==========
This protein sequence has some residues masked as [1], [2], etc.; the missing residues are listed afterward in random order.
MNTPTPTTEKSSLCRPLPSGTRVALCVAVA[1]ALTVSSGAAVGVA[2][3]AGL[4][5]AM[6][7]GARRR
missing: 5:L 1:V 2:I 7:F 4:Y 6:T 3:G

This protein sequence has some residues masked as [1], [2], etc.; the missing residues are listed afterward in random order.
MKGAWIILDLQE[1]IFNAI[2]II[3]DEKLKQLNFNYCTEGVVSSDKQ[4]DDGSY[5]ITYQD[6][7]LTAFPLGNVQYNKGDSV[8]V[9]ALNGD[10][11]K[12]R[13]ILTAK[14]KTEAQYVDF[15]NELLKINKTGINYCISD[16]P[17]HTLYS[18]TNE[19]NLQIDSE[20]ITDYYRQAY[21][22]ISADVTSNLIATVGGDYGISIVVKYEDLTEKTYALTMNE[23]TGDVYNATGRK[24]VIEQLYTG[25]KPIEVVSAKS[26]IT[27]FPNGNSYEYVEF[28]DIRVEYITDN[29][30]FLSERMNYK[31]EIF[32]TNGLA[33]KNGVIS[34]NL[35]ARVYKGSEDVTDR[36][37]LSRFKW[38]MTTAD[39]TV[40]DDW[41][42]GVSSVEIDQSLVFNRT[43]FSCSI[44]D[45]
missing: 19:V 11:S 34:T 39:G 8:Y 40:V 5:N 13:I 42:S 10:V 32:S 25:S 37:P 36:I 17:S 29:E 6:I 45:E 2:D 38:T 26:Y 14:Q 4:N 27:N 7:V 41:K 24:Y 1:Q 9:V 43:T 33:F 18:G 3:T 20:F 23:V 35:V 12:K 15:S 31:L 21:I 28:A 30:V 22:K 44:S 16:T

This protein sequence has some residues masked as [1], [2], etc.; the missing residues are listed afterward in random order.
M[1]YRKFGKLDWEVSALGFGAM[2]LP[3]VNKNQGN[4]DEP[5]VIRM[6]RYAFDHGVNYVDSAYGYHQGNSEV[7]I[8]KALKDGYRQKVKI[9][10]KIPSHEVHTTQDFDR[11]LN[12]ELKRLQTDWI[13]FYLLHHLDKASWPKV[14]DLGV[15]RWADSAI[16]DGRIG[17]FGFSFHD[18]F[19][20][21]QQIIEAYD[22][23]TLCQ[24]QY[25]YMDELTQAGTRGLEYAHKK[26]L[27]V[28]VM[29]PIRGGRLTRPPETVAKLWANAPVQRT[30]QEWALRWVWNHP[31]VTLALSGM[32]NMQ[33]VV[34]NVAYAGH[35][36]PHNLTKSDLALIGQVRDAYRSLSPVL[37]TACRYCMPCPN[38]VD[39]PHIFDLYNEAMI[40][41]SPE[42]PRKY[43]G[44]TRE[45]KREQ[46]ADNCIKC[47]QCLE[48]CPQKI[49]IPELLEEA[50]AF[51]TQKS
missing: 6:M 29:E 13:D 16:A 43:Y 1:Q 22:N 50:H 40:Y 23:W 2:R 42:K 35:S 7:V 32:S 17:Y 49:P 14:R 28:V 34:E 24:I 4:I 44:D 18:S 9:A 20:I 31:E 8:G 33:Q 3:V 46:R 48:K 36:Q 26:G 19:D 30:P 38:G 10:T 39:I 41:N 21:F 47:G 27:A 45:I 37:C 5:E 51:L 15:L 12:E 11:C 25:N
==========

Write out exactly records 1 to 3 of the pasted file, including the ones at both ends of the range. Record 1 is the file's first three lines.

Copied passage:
This protein sequence has some residues masked as [1], [2], etc.; the missing residues are listed afterward in random order.
MNTPTPTTEKSSLCRPLPSGTRVALCVAVA[1]ALTVSSGAAVGVA[2][3]AGL[4][5]AM[6][7]GARRR
missing: 5:L 1:V 2:I 7:F 4:Y 6:T 3:G

This protein sequence has some residues masked as [1], [2], etc.; the missing residues are listed afterward in random order.
MKGAWIILDLQE[1]IFNAI[2]II[3]DEKLKQLNFNYCTEGVVSSDKQ[4]DDGSY[5]ITYQD[6][7]LTAFPLGNVQYNKGDSV[8]V[9]ALNGD[10][11]K[12]R[13]ILTAK[14]KTEAQYVDF[15]NELLKINKTGINYCISD[16]P[17]HTLYS[18]TNE[19]NLQIDSE[20]ITDYYRQAY[21][22]ISADVTSNLIATVGGDYGISIVVKYEDLTEKTYALTMNE[23]TGDVYNATGRK[24]VIEQLYTG[25]KPIEVVSAKS[26]IT[27]FPNGNSYEYVEF[28]DIRVEYITDN[29][30]FLSERMNYK[31]EIF[32]TNGLA[33]KNGVIS[34]NL[35]ARVYKGSEDVTDR[36][37]LSRFKW[38]MTTAD[39]TV[40]DDW[41][42]GVSSVEIDQSLVFNRT[43]FSCSI[44]D[45]
missing: 19:V 11:S 34:T 39:G 8:Y 40:V 5:N 13:I 42:S 10:V 32:S 25:S 37:P 36:I 17:S 29:E 6:I 45:E 2:D 38:T 26:Y 14:Q 4:N 27:N 7:V 41:K 24:Y 1:Q 9:V 43:T 33:F 18:G 3:T 20:F 23:V 35:V 12:K 15:S 31:L 21:I 28:A 30:V 22:K 44:S 16:T

This protein sequence has some residues masked as [1], [2], etc.; the missing residues are listed afterward in random order.
M[1]YRKFGKLDWEVSALGFGAM[2]LP[3]VNKNQGN[4]DEP[5]VIRM[6]RYAFDHGVNYVDSAYGYHQGNSEV[7]I[8]KALKDGYRQKVKI[9][10]KIPSHEVHTTQDFDR[11]LN[12]ELKRLQTDWI[13]FYLLHHLDKASWPKV[14]DLGV[15]RWADSAI[16]DGRIG[17]FGFSFHD[18]F[19][20][21]QQIIEAYD[22][23]TLCQ[24]QY[25]YMDELTQAGTRGLEYAHKK[26]L[27]V[28]VM[29]PIRGGRLTRPPETVAKLWANAPVQRT[30]QEWALRWVWNHP[31]VTLALSGM[32]NMQ[33]VV[34]NVAYAGH[35][36]PHNLTKSDLALIGQVRDAYRSLSPVL[37]TACRYCMPCPN[38]VD[39]PHIFDLYNEAMI[40][41]SPE[42]PRKY[43]G[44]TRE[45]KREQ[46]ADNCIKC[47]QCLE[48]CPQKI[49]IPELLEEA[50]AF[51]TQKS
missing: 6:M 29:E 13:D 16:A 43:Y 1:Q 22:N 50:H 40:Y 23:W 2:R 42:K 35:S 7:V 32:S 17:Y 49:P 14:R 28:V 34:E 24:I 4:I 44:D 18:S 9:A 20:I 31:E 8:G 33:Q 3:V 46:R 48:K 36:Q 26:G 19:D 30:P 38:G 10:T 39:I 41:N 21:F 47:G 27:A 45:I 37:C 5:E 51:L 15:L 12:E 11:C 25:N